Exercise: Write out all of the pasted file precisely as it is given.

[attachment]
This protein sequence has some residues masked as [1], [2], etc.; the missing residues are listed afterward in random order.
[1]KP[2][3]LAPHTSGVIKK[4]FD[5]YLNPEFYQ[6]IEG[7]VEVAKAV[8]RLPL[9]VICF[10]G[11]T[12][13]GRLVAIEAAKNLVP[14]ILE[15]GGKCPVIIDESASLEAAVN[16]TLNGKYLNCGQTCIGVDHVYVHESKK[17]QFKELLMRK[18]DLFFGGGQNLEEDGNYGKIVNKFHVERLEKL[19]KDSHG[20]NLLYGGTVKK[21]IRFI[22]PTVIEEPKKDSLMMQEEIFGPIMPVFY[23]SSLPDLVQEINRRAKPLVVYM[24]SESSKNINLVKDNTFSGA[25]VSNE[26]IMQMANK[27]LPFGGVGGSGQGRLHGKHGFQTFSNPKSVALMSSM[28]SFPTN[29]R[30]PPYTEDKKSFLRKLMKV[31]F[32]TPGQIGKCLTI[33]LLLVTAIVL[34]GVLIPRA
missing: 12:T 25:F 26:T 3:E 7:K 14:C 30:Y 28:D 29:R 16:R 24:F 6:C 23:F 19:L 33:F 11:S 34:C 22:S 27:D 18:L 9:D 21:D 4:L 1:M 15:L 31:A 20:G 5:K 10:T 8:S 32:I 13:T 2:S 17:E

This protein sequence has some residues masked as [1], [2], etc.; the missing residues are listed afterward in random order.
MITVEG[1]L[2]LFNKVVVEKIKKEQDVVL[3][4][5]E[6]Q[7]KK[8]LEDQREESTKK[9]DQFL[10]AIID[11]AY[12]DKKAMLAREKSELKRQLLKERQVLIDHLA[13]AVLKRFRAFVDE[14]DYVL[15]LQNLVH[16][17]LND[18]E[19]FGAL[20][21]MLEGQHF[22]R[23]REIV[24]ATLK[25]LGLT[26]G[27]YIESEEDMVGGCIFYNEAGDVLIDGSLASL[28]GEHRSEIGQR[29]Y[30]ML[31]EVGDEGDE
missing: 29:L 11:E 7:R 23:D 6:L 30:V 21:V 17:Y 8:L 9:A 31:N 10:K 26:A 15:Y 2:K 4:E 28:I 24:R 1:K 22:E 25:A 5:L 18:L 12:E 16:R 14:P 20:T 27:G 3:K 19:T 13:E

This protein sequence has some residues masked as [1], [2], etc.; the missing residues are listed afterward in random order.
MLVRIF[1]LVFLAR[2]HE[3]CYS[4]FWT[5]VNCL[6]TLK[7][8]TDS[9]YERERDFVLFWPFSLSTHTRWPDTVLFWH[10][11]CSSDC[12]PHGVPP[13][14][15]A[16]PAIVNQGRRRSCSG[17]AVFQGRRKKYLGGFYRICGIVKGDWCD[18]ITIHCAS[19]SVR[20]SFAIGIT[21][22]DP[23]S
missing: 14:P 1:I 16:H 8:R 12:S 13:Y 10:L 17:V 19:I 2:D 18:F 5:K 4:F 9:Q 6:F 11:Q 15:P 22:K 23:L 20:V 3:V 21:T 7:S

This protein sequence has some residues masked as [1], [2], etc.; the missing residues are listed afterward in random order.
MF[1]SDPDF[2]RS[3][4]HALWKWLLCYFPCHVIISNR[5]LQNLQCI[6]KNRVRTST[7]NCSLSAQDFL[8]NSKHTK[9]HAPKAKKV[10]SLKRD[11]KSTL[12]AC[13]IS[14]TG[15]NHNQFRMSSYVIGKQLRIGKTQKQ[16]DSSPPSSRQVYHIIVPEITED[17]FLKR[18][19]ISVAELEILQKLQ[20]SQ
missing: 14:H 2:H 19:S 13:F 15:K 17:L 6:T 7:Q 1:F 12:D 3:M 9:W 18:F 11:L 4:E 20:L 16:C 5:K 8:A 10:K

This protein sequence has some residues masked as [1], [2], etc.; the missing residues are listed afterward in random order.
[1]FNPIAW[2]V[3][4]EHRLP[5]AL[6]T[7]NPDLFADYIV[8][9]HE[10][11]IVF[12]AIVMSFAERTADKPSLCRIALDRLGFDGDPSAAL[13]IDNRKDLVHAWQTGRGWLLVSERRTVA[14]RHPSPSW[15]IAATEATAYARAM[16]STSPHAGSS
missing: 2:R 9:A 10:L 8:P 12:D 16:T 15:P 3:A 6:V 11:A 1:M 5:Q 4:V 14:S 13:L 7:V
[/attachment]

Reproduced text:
This protein sequence has some residues masked as [1], [2], etc.; the missing residues are listed afterward in random order.
[1]KP[2][3]LAPHTSGVIKK[4]FD[5]YLNPEFYQ[6]IEG[7]VEVAKAV[8]RLPL[9]VICF[10]G[11]T[12][13]GRLVAIEAAKNLVP[14]ILE[15]GGKCPVIIDESASLEAAVN[16]TLNGKYLNCGQTCIGVDHVYVHESKK[17]QFKELLMRK[18]DLFFGGGQNLEEDGNYGKIVNKFHVERLEKL[19]KDSHG[20]NLLYGGTVKK[21]IRFI[22]PTVIEEPKKDSLMMQEEIFGPIMPVFY[23]SSLPDLVQEINRRAKPLVVYM[24]SESSKNINLVKDNTFSGA[25]VSNE[26]IMQMANK[27]LPFGGVGGSGQGRLHGKHGFQTFSNPKSVALMSSM[28]SFPTN[29]R[30]PPYTEDKKSFLRKLMKV[31]F[32]TPGQIGKCLTI[33]LLLVTAIVL[34]GVLIPRA
missing: 12:T 25:F 26:T 3:E 7:K 14:C 30:Y 28:D 29:R 16:R 24:F 6:C 23:F 19:L 33:F 11:S 34:C 22:S 27:D 18:L 9:D 21:D 4:L 1:M 15:L 31:A 20:G 5:K 10:T 8:S 32:I 13:T 2:S 17:E

This protein sequence has some residues masked as [1], [2], etc.; the missing residues are listed afterward in random order.
MITVEG[1]L[2]LFNKVVVEKIKKEQDVVL[3][4][5]E[6]Q[7]KK[8]LEDQREESTKK[9]DQFL[10]AIID[11]AY[12]DKKAMLAREKSELKRQLLKERQVLIDHLA[13]AVLKRFRAFVDE[14]DYVL[15]LQNLVH[16][17]LND[18]E[19]FGAL[20][21]MLEGQHF[22]R[23]REIV[24]ATLK[25]LGLT[26]G[27]YIESEEDMVGGCIFYNEAGDVLIDGSLASL[28]GEHRSEIGQR[29]Y[30]ML[31]EVGDEGDE
missing: 29:L 11:E 7:R 23:D 6:L 30:V 21:V 17:Y 8:L 9:A 31:N 10:K 26:A 15:Y 2:K 4:E 28:I 24:R 1:K 22:E 25:A 5:L 18:L 12:E 16:R 14:P 20:T 27:G 3:K 19:T 13:E

This protein sequence has some residues masked as [1], [2], etc.; the missing residues are listed afterward in random order.
MLVRIF[1]LVFLAR[2]HE[3]CYS[4]FWT[5]VNCL[6]TLK[7][8]TDS[9]YERERDFVLFWPFSLSTHTRWPDTVLFWH[10][11]CSSDC[12]PHGVPP[13][14][15]A[16]PAIVNQGRRRSCSG[17]AVFQGRRKKYLGGFYRICGIVKGDWCD[18]ITIHCAS[19]SVR[20]SFAIGIT[21][22]DP[23]S
missing: 14:P 1:I 16:H 8:R 12:S 13:Y 10:L 17:V 19:I 2:D 18:F 5:K 4:F 9:Q 6:F 11:Q 15:P 22:K 23:L 20:V 3:V 21:T 7:S

This protein sequence has some residues masked as [1], [2], etc.; the missing residues are listed afterward in random order.
MF[1]SDPDF[2]RS[3][4]HALWKWLLCYFPCHVIISNR[5]LQNLQCI[6]KNRVRTST[7]NCSLSAQDFL[8]NSKHTK[9]HAPKAKKV[10]SLKRD[11]KSTL[12]AC[13]IS[14]TG[15]NHNQFRMSSYVIGKQLRIGKTQKQ[16]DSSPPSSRQVYHIIVPEITED[17]FLKR[18][19]ISVAELEILQKLQ[20]SQ
missing: 14:H 2:H 19:S 13:F 15:K 17:L 6:T 7:Q 1:F 12:D 3:M 9:W 18:F 11:L 4:E 20:L 16:C 5:K 8:A 10:K

This protein sequence has some residues masked as [1], [2], etc.; the missing residues are listed afterward in random order.
[1]FNPIAW[2]V[3][4]EHRLP[5]AL[6]T[7]NPDLFADYIV[8][9]HE[10][11]IVF[12]AIVMSFAERTADKPSLCRIALDRLGFDGDPSAAL[13]IDNRKDLVHAWQTGRGWLLVSERRTVA[14]RHPSPSW[15]IAATEATAYARAM[16]STSPHAGSS
missing: 2:R 9:A 10:L 8:P 12:D 16:T 15:P 3:A 6:V 11:A 1:M 5:Q 4:V 14:S 13:L 7:V